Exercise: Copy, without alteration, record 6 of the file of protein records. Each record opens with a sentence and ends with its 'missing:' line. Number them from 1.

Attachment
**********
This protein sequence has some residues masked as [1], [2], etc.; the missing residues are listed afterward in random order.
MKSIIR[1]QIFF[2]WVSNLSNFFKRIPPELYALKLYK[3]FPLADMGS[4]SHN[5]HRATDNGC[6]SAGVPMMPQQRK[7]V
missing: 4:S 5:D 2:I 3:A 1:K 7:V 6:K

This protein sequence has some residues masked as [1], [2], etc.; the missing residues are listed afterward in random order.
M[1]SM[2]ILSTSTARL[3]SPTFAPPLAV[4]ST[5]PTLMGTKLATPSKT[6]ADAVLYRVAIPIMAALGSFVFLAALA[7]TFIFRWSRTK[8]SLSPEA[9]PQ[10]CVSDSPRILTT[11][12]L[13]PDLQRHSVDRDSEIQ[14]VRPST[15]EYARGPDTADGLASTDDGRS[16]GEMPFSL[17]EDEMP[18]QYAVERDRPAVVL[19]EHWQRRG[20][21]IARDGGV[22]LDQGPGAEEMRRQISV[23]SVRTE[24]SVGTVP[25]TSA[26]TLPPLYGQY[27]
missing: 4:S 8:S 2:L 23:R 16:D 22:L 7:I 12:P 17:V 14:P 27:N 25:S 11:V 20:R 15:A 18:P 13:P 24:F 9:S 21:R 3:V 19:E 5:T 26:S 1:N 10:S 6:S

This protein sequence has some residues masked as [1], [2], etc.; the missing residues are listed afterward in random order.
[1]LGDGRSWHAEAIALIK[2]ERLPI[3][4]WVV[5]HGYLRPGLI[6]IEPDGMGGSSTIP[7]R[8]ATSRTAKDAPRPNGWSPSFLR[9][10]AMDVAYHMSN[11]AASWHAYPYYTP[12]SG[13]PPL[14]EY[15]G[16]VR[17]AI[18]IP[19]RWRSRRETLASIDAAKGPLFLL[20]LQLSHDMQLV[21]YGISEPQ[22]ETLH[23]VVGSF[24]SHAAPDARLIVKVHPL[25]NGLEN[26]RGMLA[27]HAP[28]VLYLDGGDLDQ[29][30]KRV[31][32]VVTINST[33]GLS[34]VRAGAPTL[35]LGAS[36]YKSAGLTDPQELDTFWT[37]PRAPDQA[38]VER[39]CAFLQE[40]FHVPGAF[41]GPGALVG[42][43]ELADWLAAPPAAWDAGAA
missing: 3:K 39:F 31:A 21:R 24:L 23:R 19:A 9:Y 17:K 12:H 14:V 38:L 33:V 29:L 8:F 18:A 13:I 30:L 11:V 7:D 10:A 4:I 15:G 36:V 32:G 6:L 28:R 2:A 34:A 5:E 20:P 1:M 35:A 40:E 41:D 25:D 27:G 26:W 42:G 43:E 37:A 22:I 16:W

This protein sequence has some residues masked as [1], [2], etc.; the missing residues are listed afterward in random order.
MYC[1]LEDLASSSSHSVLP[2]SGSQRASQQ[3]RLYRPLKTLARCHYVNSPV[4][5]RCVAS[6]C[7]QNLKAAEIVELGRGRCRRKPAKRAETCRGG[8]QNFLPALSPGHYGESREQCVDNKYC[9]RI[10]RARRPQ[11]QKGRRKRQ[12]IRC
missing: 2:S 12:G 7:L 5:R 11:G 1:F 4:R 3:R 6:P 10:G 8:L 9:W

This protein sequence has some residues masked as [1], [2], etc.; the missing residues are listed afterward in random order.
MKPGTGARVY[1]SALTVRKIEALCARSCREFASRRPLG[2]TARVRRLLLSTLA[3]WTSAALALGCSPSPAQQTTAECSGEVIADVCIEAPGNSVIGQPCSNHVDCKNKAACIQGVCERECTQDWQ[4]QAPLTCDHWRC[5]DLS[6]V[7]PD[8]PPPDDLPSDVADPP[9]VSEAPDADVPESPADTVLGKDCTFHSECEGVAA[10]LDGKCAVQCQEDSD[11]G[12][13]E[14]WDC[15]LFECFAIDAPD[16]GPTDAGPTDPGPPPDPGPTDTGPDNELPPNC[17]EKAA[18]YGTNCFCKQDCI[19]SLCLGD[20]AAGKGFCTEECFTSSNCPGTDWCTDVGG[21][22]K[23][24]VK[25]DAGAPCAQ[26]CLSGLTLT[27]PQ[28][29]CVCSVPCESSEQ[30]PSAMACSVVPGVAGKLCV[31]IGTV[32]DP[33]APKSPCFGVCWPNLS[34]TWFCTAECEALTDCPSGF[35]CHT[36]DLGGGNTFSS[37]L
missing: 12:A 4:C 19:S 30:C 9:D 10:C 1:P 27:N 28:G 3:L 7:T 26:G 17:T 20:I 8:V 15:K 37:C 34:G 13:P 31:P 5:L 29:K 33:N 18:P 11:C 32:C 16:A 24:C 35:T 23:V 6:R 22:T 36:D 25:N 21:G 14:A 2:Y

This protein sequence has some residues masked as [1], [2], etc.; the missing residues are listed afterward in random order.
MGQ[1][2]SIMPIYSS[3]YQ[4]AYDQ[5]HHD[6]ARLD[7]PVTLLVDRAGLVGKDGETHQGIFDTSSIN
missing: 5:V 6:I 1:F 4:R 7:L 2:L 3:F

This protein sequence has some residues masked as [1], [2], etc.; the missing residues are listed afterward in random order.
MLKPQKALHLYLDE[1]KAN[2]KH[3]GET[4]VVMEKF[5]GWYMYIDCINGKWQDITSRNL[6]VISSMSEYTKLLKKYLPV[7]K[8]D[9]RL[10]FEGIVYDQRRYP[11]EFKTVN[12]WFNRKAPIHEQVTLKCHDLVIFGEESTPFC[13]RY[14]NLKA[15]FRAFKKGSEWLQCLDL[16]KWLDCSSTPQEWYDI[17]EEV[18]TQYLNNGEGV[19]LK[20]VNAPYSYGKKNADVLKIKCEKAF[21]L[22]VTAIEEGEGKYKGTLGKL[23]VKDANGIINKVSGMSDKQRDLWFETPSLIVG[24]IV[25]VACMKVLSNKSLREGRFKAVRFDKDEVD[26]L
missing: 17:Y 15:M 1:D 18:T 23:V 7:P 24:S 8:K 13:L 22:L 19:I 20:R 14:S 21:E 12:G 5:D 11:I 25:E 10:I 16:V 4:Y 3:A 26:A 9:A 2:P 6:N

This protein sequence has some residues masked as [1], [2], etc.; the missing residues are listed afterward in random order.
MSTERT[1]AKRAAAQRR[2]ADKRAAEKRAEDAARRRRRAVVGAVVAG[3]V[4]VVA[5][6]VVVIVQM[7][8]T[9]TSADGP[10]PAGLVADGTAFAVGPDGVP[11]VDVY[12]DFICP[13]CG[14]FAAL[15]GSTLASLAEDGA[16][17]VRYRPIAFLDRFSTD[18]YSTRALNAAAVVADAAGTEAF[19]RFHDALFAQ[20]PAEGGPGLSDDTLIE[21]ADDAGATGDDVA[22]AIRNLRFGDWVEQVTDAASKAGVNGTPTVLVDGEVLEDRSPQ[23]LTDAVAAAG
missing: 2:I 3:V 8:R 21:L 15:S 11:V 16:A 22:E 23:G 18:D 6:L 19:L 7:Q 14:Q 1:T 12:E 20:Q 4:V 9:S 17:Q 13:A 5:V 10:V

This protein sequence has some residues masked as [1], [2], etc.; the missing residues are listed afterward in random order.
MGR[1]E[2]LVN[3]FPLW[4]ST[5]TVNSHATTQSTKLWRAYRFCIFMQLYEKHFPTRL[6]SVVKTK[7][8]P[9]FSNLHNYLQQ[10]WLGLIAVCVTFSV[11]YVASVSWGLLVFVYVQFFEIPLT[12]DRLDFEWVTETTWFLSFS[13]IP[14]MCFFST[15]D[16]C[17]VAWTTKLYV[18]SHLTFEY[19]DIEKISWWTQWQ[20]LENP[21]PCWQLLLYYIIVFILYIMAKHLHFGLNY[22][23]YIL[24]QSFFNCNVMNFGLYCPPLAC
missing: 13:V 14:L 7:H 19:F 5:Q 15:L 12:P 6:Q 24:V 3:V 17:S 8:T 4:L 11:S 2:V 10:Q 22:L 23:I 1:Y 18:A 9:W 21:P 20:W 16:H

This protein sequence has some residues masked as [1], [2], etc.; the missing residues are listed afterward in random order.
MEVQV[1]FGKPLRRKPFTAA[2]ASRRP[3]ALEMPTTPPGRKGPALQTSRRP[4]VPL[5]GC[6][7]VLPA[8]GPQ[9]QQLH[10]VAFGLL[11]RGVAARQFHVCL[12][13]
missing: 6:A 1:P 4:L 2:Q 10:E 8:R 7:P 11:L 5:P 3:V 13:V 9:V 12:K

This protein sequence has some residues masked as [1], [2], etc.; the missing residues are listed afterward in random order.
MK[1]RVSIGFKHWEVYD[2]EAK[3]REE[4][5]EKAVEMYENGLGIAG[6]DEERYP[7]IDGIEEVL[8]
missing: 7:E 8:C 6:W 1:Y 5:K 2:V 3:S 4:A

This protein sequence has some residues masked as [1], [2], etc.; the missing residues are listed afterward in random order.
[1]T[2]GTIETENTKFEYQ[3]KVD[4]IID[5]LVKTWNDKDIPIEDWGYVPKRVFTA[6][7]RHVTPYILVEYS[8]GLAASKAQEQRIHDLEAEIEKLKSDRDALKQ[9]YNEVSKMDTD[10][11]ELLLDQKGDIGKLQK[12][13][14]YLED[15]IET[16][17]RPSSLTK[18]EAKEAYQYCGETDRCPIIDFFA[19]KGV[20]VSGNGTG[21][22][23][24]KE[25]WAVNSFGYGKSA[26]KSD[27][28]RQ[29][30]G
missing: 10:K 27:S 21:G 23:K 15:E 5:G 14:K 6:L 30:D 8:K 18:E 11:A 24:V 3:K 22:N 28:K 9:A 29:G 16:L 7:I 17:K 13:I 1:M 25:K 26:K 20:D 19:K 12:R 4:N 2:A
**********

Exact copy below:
This protein sequence has some residues masked as [1], [2], etc.; the missing residues are listed afterward in random order.
MGQ[1][2]SIMPIYSS[3]YQ[4]AYDQ[5]HHD[6]ARLD[7]PVTLLVDRAGLVGKDGETHQGIFDTSSIN
missing: 5:V 6:I 1:F 4:R 7:L 2:L 3:F